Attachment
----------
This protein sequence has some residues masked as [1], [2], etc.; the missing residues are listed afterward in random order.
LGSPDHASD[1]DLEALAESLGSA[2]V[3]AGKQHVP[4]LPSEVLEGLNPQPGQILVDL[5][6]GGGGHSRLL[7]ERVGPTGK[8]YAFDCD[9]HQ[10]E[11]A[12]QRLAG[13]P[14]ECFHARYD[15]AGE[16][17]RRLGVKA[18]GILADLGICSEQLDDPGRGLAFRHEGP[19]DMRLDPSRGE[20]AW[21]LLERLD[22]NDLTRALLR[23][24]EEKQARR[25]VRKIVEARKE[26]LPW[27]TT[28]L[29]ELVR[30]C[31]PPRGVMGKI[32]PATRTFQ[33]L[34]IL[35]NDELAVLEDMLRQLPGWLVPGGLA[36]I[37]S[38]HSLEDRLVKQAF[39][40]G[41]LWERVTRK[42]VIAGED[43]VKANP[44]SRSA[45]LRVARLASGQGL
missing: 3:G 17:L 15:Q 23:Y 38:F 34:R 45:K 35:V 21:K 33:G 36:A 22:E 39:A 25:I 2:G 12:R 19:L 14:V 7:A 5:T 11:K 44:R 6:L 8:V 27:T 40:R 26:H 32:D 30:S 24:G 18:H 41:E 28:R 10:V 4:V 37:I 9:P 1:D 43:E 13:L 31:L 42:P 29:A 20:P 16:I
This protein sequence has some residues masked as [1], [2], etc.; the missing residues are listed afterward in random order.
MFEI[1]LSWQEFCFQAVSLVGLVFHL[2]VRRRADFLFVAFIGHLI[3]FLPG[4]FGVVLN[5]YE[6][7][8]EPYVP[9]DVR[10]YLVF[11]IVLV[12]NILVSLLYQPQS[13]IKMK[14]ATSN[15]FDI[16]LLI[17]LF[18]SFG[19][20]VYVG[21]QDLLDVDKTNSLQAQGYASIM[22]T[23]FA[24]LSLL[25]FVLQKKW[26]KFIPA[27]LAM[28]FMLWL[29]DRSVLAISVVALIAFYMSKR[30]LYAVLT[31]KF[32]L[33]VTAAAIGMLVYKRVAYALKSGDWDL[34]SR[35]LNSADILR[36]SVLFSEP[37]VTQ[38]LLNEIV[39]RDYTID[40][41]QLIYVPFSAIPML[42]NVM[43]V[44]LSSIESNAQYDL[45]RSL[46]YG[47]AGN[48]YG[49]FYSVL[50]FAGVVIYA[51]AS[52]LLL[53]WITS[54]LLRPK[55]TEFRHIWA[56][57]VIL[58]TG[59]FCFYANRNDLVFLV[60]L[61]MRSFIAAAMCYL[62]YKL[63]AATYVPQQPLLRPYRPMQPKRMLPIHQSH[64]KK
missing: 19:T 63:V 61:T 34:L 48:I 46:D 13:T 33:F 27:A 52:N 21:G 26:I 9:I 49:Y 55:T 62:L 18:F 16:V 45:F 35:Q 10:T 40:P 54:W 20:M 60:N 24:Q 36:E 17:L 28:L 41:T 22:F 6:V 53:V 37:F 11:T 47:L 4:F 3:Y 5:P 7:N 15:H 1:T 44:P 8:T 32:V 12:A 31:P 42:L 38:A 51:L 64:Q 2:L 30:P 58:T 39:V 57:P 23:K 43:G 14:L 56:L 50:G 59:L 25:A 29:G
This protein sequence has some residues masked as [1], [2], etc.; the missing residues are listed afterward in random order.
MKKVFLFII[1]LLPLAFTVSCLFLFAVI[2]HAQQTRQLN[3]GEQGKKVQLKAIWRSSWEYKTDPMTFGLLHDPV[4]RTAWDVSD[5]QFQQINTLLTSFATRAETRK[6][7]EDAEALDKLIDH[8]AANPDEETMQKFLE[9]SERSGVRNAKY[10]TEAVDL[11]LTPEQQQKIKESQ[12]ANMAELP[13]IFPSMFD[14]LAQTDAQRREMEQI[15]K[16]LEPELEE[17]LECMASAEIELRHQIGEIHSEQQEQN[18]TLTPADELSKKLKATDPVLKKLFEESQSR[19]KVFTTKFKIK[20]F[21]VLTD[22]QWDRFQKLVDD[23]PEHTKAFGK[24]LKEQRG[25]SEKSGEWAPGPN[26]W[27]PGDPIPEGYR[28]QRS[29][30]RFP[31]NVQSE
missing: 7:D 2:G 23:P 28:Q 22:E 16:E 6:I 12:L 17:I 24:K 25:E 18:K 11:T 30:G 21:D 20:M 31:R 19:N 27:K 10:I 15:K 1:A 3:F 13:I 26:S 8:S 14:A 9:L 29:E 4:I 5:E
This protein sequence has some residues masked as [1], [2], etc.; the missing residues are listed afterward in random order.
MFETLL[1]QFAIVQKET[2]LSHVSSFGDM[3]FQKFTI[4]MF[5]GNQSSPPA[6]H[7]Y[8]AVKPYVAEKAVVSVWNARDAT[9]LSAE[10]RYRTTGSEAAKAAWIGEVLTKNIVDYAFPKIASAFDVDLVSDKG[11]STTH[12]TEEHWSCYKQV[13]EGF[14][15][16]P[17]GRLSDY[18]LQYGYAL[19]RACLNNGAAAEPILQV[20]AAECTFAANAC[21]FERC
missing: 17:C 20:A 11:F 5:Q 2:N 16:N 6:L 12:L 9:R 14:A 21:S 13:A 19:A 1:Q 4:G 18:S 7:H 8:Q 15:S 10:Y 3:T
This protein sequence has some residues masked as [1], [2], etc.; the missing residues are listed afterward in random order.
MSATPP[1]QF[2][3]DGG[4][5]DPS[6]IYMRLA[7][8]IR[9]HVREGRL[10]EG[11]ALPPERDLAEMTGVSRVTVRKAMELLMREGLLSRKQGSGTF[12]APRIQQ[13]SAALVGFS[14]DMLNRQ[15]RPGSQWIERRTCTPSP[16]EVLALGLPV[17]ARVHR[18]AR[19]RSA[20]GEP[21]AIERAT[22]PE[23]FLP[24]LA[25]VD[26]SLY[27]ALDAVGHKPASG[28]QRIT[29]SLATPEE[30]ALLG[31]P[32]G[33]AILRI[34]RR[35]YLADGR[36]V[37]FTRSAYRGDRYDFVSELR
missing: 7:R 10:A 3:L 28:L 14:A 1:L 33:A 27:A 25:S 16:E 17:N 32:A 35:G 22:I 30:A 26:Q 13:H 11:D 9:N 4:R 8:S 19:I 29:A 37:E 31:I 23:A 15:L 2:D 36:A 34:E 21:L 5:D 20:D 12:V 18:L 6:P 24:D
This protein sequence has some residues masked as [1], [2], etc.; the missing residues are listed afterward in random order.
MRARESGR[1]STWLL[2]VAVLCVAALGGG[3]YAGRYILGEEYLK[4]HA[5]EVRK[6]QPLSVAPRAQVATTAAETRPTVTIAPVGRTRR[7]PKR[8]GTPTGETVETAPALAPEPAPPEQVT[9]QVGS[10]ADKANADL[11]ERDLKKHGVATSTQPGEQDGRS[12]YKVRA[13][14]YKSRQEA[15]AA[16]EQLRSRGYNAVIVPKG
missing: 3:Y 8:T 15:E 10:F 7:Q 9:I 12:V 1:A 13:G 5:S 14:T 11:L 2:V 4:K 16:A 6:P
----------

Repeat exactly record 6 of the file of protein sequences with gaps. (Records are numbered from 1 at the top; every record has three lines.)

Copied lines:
This protein sequence has some residues masked as [1], [2], etc.; the missing residues are listed afterward in random order.
MRARESGR[1]STWLL[2]VAVLCVAALGGG[3]YAGRYILGEEYLK[4]HA[5]EVRK[6]QPLSVAPRAQVATTAAETRPTVTIAPVGRTRR[7]PKR[8]GTPTGETVETAPALAPEPAPPEQVT[9]QVGS[10]ADKANADL[11]ERDLKKHGVATSTQPGEQDGRS[12]YKVRA[13][14]YKSRQEA[15]AA[16]EQLRSRGYNAVIVPKG
missing: 3:Y 8:T 15:E 10:F 7:Q 9:I 12:V 1:A 13:G 5:S 14:T 11:L 2:V 4:K 16:A 6:P